Tuesday, April 12, 2011

RAST by Christopher Hoare

Please welcome a wonderful writer and a great friend, Christopher Hoare, author of the Iskander adventures of Gisel Matah. His latest novel RAST has just been released. Also, anyone who leaves a comment at Christopher's blog stops during the tour will be entered in a contest to win one of two copies of Rast that he's giving away.


The Hand that Rocks the Cradle ...

I’m sure you know the ending of that old saw “...Rules the World.” Not so indisputable is the truth and the sincerity of the saying. Were women always the secret guidance of the world through their sons? Were they ever?

In my later writing career, the aspect that most energizes me is that of portraying women as the strong, social lynchpins that they had been in my life. I had seen what my fellow men had accomplished and what they had sacrificed themselves for – I lost a father and two uncles in WWII, and was raised by my widowed mother. I saw firsthand how little we counted in society’s reckoning: there was the allotment – a wartime garden patch provided to everyone by the local council – and taken away from us when a man returned from war service. I have no doubt he deserved consideration, but did that entail depriving the weakest?

My Iskander series of alternate world adventures has a strong – some say reckless and bloodthirsty – female protagonist. Gisel Matah is drafted into her people’s security service, where she proves to be the most capable officer they have. In consequence, she is assigned a string of dangerous assignments that no man can handle. She has a reputation for devious stratagems, and sometimes they are aimed at her own superior officers. Yes, her adventures are a bit over the top, but they are my tribute to the real life women who have fought their own impossible fights ... and in a man’s world, often lost them.

My mother always said that selling produce from her allotment had been the beginning of her bank account. Never one to sit and mope at her loss, she started another money making venture. She bought a hut – today it might have been graced with the name chalet, it may have even been disguised as one – but ours was a plain old wooden hut. It had three rooms, one where people could cook and eat, and two where they had room to sleep. In wartime there were few facilities for people to take vacations despite the need for respite. Mother’s hut was in a field just a half mile from one of the nicest beaches in Devon, and she had a steady stream of summer visitors willing to put up with its lack of amenities to rent it for a vacation away from bombing raids.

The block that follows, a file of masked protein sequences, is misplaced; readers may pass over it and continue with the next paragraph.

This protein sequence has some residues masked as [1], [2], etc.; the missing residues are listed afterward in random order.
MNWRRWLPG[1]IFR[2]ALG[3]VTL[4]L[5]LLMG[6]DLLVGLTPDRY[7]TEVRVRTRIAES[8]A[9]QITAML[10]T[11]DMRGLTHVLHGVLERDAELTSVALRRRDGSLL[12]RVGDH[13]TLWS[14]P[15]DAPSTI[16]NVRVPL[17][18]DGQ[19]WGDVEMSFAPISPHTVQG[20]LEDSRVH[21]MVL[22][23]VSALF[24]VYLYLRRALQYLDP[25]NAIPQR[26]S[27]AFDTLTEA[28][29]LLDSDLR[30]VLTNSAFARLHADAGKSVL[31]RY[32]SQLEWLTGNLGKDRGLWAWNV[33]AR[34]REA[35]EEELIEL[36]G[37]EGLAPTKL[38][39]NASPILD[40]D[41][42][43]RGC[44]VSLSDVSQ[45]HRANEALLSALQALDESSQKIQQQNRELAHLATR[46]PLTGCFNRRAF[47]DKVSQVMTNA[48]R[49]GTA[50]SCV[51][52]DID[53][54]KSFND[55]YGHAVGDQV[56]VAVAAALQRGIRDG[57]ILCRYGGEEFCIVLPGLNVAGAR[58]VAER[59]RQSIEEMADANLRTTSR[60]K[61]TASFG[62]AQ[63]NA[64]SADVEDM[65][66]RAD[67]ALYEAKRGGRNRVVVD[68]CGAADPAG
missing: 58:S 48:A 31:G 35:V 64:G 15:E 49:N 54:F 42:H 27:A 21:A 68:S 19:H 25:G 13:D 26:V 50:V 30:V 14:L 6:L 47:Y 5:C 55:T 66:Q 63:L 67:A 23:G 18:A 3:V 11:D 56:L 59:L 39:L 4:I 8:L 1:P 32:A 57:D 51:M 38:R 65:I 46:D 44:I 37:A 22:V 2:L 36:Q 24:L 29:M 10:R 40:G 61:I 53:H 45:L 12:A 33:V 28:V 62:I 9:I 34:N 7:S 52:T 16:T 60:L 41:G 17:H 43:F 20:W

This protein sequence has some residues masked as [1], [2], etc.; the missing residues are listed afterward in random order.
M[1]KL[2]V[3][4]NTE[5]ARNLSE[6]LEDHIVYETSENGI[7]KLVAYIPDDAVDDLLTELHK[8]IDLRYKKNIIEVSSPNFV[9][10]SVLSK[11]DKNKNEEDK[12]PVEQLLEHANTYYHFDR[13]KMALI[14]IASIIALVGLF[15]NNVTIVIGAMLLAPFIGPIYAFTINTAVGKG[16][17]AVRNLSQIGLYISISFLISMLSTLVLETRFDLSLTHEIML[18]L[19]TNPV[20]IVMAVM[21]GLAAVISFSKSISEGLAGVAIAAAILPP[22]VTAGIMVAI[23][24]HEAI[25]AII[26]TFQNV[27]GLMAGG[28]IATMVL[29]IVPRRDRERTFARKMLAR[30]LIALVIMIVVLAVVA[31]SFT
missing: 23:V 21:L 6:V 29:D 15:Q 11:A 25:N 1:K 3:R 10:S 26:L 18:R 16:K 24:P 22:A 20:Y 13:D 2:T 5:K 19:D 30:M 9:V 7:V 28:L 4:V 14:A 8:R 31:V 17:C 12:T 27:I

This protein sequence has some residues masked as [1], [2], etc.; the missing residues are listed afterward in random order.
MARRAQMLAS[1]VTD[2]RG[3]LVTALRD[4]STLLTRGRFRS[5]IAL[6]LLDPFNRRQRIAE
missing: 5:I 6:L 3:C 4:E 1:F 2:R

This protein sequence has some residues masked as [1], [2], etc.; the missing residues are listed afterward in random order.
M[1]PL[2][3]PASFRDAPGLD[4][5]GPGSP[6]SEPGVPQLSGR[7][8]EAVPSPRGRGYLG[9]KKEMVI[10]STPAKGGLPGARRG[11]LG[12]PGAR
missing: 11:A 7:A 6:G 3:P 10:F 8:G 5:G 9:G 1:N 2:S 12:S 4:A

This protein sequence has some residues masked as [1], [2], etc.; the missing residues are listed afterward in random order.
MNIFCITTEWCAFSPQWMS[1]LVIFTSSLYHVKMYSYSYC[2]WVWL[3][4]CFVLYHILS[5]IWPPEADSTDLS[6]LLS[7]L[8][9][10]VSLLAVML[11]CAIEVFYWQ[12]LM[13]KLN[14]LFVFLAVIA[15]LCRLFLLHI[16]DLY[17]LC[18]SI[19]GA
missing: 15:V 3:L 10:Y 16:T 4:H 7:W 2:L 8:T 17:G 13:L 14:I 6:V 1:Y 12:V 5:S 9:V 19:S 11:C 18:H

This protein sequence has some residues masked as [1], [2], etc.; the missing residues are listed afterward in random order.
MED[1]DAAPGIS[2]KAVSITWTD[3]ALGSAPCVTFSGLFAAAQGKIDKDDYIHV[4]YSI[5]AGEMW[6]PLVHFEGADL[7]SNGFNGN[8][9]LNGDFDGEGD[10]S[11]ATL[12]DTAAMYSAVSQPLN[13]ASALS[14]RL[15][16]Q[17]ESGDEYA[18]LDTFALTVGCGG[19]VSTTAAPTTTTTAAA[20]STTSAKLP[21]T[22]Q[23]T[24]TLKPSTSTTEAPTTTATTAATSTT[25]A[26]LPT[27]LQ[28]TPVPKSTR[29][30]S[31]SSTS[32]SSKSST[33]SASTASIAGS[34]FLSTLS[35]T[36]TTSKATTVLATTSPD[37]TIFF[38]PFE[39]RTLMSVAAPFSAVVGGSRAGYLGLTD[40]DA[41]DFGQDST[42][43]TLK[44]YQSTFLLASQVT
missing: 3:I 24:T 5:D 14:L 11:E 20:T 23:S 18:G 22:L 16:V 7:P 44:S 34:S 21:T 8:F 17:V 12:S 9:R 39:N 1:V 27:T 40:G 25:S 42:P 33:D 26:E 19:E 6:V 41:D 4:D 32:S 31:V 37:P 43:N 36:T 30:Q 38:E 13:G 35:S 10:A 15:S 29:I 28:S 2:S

In my fantasy Rast, Jady is the Prince’s sweetheart; they have been together since they were children and have grown to be certain in their hearts that they belong together. But society, and the needs of Rast, are against them. Prince Egon must marry a princess sent from the east, who has the magic lineage to bear him a magic-capable heir – something Jady lacks the lineage to do. When his father falters under the assault of wayward magic, Prince Egon must take up the ruling mantle, and one of the first tasks he has is to send Jady away to find a husband. She goes east to meet the princess sent to replace her with duty and anger both warring in her heart. Which emotion will win – but isn’t it always the woman’s place to accept the sacrifices?

Mother and I wound up living in the old hut for a couple of years after the war. It was still in demand as a vacation site – as were the hundred or so other huts that existed in those fields for the same purpose – but we liked to be on our own. The cottage mother rented was also the home of a couple who had been bombed out during the war and were billeted on us. The law, which was quick to find a refuge for the needy, was lax in providing the directive that told people to go out and find their own homes when war was over. Mother felt the Adams family – yes, a real one – had taken over her home. We liked the hut – its lack of insulation, its outside biffy, its oil lamps and battery radio; its outside water supply, and even the way winter gales could threaten to blow it off its foundation – but the local council was horrified that people were living in those ‘huts’ permanently. With great regard for the health and welfare for the poor, they took away the permits allowing the occupation and cleared everyone out. We just went home to the cottage and to the Adams family, but mother was faced with the loss of the money she’d put into the hut.